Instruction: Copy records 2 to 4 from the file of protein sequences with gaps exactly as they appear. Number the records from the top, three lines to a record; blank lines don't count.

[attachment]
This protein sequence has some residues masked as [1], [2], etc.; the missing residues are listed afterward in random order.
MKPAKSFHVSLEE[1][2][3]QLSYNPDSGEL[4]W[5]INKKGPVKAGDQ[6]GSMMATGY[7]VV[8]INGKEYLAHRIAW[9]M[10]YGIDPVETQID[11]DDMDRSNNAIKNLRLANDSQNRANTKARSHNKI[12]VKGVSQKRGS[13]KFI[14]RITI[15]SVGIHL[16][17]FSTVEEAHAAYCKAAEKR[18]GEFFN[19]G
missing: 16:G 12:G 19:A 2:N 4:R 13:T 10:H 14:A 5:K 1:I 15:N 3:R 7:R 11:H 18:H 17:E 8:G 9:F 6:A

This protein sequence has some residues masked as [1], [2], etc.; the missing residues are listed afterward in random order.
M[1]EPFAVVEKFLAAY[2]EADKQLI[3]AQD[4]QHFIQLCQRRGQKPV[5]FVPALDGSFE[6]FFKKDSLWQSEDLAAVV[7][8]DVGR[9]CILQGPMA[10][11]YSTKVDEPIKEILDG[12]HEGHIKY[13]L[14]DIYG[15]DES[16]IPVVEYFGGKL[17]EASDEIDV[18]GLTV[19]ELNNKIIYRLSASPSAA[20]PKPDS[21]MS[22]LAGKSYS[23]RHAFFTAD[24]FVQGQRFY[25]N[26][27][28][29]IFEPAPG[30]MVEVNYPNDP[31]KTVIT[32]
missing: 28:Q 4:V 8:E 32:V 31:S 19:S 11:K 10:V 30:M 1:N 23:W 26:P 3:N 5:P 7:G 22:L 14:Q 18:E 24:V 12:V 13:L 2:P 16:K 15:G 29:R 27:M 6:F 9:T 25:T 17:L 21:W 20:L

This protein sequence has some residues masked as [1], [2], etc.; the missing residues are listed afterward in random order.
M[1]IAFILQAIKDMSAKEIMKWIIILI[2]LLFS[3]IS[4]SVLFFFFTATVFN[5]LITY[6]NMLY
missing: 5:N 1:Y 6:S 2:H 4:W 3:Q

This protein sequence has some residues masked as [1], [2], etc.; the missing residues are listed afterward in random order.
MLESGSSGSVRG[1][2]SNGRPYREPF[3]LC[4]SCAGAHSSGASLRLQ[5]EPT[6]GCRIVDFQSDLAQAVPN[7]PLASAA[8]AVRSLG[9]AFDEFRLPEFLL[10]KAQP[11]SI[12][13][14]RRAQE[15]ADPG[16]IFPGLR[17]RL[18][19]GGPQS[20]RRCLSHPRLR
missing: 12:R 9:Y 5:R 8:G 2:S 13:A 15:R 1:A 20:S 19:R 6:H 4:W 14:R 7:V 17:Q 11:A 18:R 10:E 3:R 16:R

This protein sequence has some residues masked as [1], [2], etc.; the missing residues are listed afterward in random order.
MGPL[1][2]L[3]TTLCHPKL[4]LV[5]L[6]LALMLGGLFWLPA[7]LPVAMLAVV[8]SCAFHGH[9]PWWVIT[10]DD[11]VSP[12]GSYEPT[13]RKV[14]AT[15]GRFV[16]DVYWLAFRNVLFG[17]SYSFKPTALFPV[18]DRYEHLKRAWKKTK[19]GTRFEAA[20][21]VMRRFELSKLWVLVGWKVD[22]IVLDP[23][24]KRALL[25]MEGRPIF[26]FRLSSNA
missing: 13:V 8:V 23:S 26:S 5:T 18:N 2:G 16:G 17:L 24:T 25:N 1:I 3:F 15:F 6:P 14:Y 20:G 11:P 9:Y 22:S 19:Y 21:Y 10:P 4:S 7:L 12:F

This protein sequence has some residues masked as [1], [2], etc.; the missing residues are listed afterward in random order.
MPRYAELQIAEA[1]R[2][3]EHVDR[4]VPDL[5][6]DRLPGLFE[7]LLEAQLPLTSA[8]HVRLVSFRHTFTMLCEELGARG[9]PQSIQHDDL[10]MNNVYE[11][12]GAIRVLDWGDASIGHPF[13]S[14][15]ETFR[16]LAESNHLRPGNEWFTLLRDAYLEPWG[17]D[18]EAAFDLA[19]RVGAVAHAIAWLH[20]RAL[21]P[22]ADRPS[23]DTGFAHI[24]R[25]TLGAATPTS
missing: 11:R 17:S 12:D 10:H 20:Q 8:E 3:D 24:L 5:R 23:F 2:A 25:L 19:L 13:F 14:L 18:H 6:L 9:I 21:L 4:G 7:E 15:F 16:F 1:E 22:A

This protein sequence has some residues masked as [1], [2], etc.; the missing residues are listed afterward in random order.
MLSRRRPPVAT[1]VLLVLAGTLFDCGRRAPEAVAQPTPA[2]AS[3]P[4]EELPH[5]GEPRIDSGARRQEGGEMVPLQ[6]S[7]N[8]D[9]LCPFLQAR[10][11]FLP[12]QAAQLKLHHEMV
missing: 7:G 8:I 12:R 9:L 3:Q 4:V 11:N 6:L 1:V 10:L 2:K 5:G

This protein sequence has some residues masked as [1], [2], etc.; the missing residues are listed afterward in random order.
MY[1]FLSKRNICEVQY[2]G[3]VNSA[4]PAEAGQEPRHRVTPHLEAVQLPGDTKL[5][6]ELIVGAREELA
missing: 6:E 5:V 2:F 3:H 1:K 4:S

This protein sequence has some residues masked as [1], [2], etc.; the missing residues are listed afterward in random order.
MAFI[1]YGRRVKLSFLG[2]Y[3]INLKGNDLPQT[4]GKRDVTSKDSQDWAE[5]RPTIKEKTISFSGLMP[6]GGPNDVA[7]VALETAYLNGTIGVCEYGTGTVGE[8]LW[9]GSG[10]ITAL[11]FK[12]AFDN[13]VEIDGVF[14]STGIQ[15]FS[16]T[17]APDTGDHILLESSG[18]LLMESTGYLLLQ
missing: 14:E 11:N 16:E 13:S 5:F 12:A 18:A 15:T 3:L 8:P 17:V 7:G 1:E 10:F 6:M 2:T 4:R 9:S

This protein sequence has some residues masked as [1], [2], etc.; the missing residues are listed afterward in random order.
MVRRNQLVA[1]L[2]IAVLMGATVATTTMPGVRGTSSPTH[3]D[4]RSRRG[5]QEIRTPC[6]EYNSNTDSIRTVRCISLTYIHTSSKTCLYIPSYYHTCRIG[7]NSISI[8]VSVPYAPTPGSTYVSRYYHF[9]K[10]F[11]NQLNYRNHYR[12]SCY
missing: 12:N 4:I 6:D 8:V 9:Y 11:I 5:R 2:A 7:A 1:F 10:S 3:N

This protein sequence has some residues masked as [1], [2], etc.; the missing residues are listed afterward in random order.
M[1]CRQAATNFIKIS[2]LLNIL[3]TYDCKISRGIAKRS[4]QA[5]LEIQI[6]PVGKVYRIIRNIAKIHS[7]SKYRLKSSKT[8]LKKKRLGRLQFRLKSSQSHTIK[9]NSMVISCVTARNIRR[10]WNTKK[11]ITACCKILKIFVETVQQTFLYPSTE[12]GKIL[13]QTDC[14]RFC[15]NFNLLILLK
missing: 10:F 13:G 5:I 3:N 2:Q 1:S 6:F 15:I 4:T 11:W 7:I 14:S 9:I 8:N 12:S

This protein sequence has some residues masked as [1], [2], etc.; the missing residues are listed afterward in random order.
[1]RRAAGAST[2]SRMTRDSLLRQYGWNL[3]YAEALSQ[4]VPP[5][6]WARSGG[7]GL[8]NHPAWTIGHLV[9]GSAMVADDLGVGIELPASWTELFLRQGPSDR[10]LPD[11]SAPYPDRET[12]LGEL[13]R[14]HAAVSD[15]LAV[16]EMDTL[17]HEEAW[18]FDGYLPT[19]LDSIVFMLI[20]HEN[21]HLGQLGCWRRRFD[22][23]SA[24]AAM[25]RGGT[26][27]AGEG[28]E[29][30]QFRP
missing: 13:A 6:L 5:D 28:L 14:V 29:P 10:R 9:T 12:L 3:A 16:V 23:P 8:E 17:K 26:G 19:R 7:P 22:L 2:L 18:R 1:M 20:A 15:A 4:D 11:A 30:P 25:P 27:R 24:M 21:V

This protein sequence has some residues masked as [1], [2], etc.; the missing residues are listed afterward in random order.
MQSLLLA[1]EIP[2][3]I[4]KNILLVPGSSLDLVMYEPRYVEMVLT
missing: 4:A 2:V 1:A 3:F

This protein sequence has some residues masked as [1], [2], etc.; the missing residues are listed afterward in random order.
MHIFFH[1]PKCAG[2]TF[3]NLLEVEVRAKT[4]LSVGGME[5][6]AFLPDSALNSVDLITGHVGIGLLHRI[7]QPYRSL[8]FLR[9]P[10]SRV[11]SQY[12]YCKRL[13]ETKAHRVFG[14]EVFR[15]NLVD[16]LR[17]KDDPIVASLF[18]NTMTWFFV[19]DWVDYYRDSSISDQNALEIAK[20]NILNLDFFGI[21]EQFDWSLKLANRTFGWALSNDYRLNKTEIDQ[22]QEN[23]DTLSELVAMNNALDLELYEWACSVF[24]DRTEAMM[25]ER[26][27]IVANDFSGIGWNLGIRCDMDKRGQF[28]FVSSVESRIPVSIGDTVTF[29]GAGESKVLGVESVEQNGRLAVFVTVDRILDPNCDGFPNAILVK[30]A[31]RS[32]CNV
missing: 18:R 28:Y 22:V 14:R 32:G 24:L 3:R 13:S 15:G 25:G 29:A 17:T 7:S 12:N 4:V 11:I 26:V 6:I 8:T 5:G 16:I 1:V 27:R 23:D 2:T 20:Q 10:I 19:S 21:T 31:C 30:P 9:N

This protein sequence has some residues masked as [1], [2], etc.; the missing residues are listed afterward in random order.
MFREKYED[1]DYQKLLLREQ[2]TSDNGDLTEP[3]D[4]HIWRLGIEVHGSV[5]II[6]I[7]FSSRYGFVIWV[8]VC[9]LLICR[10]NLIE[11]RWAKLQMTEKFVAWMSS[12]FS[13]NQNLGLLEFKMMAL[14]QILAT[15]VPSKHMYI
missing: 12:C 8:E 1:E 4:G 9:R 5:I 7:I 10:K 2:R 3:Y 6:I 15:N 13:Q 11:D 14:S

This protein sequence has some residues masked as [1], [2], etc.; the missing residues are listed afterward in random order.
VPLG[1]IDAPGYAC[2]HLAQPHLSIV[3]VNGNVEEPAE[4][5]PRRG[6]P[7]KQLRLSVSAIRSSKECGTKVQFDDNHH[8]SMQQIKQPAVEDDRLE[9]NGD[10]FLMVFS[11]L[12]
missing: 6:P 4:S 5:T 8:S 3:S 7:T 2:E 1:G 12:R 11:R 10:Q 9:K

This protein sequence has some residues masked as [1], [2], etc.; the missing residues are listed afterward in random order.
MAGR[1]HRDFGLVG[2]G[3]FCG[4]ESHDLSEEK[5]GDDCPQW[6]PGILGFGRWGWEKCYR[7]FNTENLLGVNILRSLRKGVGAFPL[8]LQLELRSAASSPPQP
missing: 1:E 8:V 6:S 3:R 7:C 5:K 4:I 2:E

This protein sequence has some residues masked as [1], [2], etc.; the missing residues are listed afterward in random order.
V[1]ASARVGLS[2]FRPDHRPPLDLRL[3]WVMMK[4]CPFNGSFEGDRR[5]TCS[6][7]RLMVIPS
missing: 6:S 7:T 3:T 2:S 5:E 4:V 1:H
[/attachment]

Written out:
This protein sequence has some residues masked as [1], [2], etc.; the missing residues are listed afterward in random order.
M[1]EPFAVVEKFLAAY[2]EADKQLI[3]AQD[4]QHFIQLCQRRGQKPV[5]FVPALDGSFE[6]FFKKDSLWQSEDLAAVV[7][8]DVGR[9]CILQGPMA[10][11]YSTKVDEPIKEILDG[12]HEGHIKY[13]L[14]DIYG[15]DES[16]IPVVEYFGGKL[17]EASDEIDV[18]GLTV[19]ELNNKIIYRLSASPSAA[20]PKPDS[21]MS[22]LAGKSYS[23]RHAFFTAD[24]FVQGQRFY[25]N[26][27][28][29]IFEPAPG[30]MVEVNYPNDP[31]KTVIT[32]
missing: 28:Q 4:V 8:E 32:V 31:S 19:S 11:K 10:V 30:M 1:N 23:W 26:P 3:N 5:P 7:G 22:L 14:Q 18:E 24:V 12:V 13:L 2:P 16:K 15:G 29:R 27:M 6:F 9:T 25:T 17:L 21:W 20:L

This protein sequence has some residues masked as [1], [2], etc.; the missing residues are listed afterward in random order.
M[1]IAFILQAIKDMSAKEIMKWIIILI[2]LLFS[3]IS[4]SVLFFFFTATVFN[5]LITY[6]NMLY
missing: 5:N 1:Y 6:S 2:H 4:W 3:Q

This protein sequence has some residues masked as [1], [2], etc.; the missing residues are listed afterward in random order.
MLESGSSGSVRG[1][2]SNGRPYREPF[3]LC[4]SCAGAHSSGASLRLQ[5]EPT[6]GCRIVDFQSDLAQAVPN[7]PLASAA[8]AVRSLG[9]AFDEFRLPEFLL[10]KAQP[11]SI[12][13][14]RRAQE[15]ADPG[16]IFPGLR[17]RL[18][19]GGPQS[20]RRCLSHPRLR
missing: 12:R 9:Y 5:R 8:G 2:S 13:A 15:R 1:A 20:S 19:R 6:H 4:W 14:R 7:V 17:Q 11:A 18:R 10:E 3:R 16:R